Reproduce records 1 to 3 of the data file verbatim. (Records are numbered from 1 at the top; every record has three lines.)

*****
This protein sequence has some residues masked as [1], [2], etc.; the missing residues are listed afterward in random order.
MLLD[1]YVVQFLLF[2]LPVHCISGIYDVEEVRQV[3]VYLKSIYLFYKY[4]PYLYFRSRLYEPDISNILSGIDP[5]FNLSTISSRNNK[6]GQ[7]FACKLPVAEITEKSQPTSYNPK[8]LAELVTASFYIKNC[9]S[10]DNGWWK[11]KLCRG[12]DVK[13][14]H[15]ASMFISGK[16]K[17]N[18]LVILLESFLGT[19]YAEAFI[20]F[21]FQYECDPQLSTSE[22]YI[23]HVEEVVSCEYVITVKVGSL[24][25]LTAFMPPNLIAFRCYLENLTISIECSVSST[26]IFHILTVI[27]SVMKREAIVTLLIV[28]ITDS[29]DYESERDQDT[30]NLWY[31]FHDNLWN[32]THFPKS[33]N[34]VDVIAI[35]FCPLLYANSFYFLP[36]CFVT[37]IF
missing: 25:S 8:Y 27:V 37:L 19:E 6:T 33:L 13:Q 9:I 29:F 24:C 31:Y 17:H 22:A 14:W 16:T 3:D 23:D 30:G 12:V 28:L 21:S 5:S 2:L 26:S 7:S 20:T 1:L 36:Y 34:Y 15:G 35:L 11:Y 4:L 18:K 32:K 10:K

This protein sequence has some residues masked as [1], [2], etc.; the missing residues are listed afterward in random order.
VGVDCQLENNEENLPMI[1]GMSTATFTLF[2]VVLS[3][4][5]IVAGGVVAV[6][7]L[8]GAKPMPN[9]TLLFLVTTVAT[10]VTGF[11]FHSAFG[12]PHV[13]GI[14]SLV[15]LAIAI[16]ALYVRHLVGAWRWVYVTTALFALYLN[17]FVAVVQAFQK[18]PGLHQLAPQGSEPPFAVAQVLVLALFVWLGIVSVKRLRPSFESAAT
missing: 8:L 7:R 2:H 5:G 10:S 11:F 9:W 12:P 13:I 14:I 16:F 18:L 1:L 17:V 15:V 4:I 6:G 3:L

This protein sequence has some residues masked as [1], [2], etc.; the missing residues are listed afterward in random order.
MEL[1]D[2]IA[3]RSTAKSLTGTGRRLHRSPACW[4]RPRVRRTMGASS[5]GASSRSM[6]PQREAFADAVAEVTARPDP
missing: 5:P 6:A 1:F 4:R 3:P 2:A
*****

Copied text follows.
This protein sequence has some residues masked as [1], [2], etc.; the missing residues are listed afterward in random order.
MLLD[1]YVVQFLLF[2]LPVHCISGIYDVEEVRQV[3]VYLKSIYLFYKY[4]PYLYFRSRLYEPDISNILSGIDP[5]FNLSTISSRNNK[6]GQ[7]FACKLPVAEITEKSQPTSYNPK[8]LAELVTASFYIKNC[9]S[10]DNGWWK[11]KLCRG[12]DVK[13][14]H[15]ASMFISGK[16]K[17]N[18]LVILLESFLGT[19]YAEAFI[20]F[21]FQYECDPQLSTSE[22]YI[23]HVEEVVSCEYVITVKVGSL[24][25]LTAFMPPNLIAFRCYLENLTISIECSVSST[26]IFHILTVI[27]SVMKREAIVTLLIV[28]ITDS[29]DYESERDQDT[30]NLWY[31]FHDNLWN[32]THFPKS[33]N[34]VDVIAI[35]FCPLLYANSFYFLP[36]CFVT[37]IF
missing: 25:S 8:Y 27:V 37:L 19:E 6:T 33:L 13:Q 9:I 29:F 24:C 31:Y 17:H 22:A 14:W 16:T 3:D 23:D 30:G 12:V 28:L 21:S 5:S 2:L 26:S 7:S 20:T 1:L 36:Y 34:Y 15:G 35:L 11:Y 4:L 18:K 32:K 10:K

This protein sequence has some residues masked as [1], [2], etc.; the missing residues are listed afterward in random order.
VGVDCQLENNEENLPMI[1]GMSTATFTLF[2]VVLS[3][4][5]IVAGGVVAV[6][7]L[8]GAKPMPN[9]TLLFLVTTVAT[10]VTGF[11]FHSAFG[12]PHV[13]GI[14]SLV[15]LAIAI[16]ALYVRHLVGAWRWVYVTTALFALYLN[17]FVAVVQAFQK[18]PGLHQLAPQGSEPPFAVAQVLVLALFVWLGIVSVKRLRPSFESAAT
missing: 8:L 7:R 2:H 5:G 10:S 11:F 9:W 12:P 13:I 14:I 16:F 18:L 1:L 17:V 15:V 4:I 6:G 3:L

This protein sequence has some residues masked as [1], [2], etc.; the missing residues are listed afterward in random order.
MEL[1]D[2]IA[3]RSTAKSLTGTGRRLHRSPACW[4]RPRVRRTMGASS[5]GASSRSM[6]PQREAFADAVAEVTARPDP
missing: 5:P 6:A 1:F 4:R 3:P 2:A